The black women critics also complain that Perry’s involvement is strictly a money play. Let’s not get it twisted, Hollywood deals in mass audiences. Concessions are made in the hopes that revenues are maximized.

For those that think this is a bad thing, then the day Shange optioned her play to a film producer was the day the work was compromised and that was the day that they should have complained—not now. I’m sure Lemmons, Lee, and Prince-Bythewood could make versions of For Colored Girls worth seeing, but I doubt they would have the marketing muscle of Perry.

Perry’s involvement may give some folks trepidation about the quality of the movie, but it almost guarantees that tens of thousands more copies of Shange’s original script published by Scribner will be sold. Bottom line, more people will be exposed to the original work than Shange could have dreamed, when she wrote it.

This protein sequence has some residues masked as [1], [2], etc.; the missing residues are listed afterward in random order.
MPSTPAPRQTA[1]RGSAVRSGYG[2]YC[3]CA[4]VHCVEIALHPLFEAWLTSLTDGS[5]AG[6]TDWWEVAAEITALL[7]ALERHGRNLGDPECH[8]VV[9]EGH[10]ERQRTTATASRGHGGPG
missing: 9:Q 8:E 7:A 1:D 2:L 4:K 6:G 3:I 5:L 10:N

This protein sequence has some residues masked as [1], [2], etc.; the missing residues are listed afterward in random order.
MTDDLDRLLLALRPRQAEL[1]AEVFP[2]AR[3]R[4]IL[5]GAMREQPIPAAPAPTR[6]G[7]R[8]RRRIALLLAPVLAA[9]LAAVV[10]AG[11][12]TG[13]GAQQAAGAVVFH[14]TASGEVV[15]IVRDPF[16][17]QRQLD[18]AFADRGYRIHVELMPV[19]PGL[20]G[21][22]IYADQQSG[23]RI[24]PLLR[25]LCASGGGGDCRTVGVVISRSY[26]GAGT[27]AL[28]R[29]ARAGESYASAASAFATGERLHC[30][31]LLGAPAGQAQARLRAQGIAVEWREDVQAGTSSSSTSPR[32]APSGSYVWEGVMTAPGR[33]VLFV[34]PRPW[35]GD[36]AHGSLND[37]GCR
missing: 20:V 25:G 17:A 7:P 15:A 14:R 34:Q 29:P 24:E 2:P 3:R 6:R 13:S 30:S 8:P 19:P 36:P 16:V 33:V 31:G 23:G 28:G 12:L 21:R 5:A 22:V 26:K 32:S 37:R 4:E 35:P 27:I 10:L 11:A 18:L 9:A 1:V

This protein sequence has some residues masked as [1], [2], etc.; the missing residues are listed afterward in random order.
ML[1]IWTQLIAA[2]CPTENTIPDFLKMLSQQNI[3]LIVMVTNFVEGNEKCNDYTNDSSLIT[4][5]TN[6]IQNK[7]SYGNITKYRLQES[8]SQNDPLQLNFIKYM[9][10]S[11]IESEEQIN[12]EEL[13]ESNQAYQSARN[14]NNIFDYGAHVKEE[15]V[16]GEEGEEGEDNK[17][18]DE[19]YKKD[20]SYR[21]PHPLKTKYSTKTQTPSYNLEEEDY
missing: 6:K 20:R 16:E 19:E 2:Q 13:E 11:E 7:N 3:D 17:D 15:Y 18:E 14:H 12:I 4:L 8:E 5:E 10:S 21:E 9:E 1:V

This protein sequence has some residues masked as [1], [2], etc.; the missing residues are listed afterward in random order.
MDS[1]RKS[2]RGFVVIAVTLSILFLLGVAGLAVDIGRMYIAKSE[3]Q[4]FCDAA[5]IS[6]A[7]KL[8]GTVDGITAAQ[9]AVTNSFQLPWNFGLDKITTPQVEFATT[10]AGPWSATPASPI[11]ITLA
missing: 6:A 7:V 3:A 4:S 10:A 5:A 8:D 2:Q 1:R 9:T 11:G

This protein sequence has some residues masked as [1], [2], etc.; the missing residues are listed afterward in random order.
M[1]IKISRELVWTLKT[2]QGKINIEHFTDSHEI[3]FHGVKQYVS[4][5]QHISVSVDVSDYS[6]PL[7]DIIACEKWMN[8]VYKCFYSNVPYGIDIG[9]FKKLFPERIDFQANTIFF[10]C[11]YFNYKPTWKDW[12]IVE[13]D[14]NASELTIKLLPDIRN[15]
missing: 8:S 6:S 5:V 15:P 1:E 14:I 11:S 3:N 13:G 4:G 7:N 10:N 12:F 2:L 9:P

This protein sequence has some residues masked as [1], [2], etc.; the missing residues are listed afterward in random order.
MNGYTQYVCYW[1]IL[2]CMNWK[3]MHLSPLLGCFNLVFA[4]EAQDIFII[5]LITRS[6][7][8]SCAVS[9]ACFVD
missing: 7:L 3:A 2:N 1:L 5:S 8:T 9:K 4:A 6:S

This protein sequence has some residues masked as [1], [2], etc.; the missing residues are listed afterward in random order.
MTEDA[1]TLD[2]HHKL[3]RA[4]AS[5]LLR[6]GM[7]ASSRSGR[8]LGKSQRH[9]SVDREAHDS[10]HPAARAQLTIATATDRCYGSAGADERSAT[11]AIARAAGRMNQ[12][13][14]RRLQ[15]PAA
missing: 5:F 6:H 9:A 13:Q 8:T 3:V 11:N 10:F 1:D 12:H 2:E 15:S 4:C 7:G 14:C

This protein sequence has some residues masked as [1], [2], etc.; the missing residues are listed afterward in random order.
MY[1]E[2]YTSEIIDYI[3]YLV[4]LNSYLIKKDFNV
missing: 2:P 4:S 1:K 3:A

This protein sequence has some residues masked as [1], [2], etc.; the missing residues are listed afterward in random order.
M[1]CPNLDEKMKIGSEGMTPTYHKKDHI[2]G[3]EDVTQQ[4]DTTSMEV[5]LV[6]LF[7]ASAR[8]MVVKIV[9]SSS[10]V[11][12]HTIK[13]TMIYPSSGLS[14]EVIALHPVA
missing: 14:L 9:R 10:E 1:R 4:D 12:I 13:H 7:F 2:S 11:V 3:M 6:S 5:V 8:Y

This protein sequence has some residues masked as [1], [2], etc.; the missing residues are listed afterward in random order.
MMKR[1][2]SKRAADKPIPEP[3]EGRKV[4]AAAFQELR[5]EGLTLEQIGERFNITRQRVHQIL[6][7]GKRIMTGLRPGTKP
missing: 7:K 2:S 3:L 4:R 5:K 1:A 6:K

Granted there have been complaints about Perry’s work, such as University of Southern California’s race and popular culture professor Todd Boyd’s statement that, “Minstrel shows are probably more progressive than Tyler Perry’s representation”, or’s Clay Cane’s assertion that, “I am not for representation at any costs, especially when Perry relies on the most common denominator of stereotypes”. (“Movie Review: Meet The Browns”, 21 March 2008)

The sad truth is that for all of Perrry’s “stereotypes” his movies are extremely popular with black audiences, yet when so-called “serious” black movies are made, black people don’t exactly show up in droves. I offer Lemmons’ Talk to Me and Lee’s Miracle at St. Anna as exhibits A & B.

Still, I’m hopeful that there is a viable market for the film adaptations of black masterpieces and I find the idea of the most commercially successful playwright of the so-called Chitlin Circuit adapting the most commercially successful playwright of the Black Arts Movement a profound one. These are the two most well known black theatrical “movements” in black cultural history. Their potential pairing deserves serious examination.